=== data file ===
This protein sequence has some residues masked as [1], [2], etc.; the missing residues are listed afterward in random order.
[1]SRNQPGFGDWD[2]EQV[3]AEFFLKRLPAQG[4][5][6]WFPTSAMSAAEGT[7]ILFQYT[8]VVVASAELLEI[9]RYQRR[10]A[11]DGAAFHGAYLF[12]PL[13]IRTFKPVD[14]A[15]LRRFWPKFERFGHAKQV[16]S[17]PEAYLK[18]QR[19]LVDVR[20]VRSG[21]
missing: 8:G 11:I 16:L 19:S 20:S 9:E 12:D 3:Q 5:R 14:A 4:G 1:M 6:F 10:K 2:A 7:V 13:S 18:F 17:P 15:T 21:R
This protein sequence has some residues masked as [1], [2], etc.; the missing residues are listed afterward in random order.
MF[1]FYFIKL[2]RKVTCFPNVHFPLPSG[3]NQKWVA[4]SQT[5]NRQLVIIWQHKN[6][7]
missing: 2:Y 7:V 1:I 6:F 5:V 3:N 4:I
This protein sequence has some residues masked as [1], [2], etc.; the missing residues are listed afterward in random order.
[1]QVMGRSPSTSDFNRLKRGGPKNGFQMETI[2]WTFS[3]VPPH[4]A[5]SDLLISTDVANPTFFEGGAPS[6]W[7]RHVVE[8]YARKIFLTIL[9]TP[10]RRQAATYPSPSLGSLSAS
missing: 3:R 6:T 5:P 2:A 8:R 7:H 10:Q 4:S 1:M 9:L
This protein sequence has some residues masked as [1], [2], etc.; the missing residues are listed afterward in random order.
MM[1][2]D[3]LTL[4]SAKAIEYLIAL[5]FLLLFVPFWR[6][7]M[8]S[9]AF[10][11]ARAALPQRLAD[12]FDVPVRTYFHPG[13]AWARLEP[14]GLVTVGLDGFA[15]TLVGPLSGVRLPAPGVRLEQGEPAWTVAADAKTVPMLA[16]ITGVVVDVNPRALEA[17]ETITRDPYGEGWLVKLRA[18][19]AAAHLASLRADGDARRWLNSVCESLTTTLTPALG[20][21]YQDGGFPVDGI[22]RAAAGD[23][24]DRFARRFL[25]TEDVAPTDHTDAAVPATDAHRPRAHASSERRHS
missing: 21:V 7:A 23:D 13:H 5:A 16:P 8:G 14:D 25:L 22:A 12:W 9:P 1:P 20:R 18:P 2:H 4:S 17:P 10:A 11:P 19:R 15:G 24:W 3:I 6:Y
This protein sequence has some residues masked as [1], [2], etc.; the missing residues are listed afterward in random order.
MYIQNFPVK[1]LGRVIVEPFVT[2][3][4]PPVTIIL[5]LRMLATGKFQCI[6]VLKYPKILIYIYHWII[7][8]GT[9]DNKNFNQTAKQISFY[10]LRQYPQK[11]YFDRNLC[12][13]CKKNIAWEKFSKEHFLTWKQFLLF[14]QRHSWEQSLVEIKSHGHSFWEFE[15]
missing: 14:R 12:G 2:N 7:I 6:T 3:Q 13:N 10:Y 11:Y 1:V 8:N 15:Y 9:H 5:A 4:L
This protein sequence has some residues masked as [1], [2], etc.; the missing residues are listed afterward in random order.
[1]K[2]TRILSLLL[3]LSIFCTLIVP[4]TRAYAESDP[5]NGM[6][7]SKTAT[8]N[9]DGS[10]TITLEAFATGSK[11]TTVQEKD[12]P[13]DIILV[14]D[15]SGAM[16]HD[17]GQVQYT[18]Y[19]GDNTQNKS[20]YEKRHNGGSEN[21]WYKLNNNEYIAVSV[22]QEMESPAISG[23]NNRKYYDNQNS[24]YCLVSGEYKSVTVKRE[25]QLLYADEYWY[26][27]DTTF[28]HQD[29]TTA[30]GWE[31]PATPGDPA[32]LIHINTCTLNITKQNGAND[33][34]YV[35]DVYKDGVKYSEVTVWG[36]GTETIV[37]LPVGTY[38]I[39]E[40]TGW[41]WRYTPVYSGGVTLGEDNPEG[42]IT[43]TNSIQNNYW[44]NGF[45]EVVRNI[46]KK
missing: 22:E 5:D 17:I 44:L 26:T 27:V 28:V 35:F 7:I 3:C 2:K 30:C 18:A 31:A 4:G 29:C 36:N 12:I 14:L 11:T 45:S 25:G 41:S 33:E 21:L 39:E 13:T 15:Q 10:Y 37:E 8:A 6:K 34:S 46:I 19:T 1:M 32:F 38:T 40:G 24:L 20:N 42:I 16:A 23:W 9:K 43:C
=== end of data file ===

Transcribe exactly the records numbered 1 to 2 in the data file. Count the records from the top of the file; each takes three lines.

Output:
This protein sequence has some residues masked as [1], [2], etc.; the missing residues are listed afterward in random order.
[1]SRNQPGFGDWD[2]EQV[3]AEFFLKRLPAQG[4][5][6]WFPTSAMSAAEGT[7]ILFQYT[8]VVVASAELLEI[9]RYQRR[10]A[11]DGAAFHGAYLF[12]PL[13]IRTFKPVD[14]A[15]LRRFWPKFERFGHAKQV[16]S[17]PEAYLK[18]QR[19]LVDVR[20]VRSG[21]
missing: 8:G 11:I 16:L 19:S 20:S 9:E 12:D 3:Q 5:R 14:A 4:G 1:M 6:F 10:K 2:A 7:V 13:S 18:F 17:P 15:T 21:R
This protein sequence has some residues masked as [1], [2], etc.; the missing residues are listed afterward in random order.
MF[1]FYFIKL[2]RKVTCFPNVHFPLPSG[3]NQKWVA[4]SQT[5]NRQLVIIWQHKN[6][7]
missing: 2:Y 7:V 1:I 6:F 5:V 3:N 4:I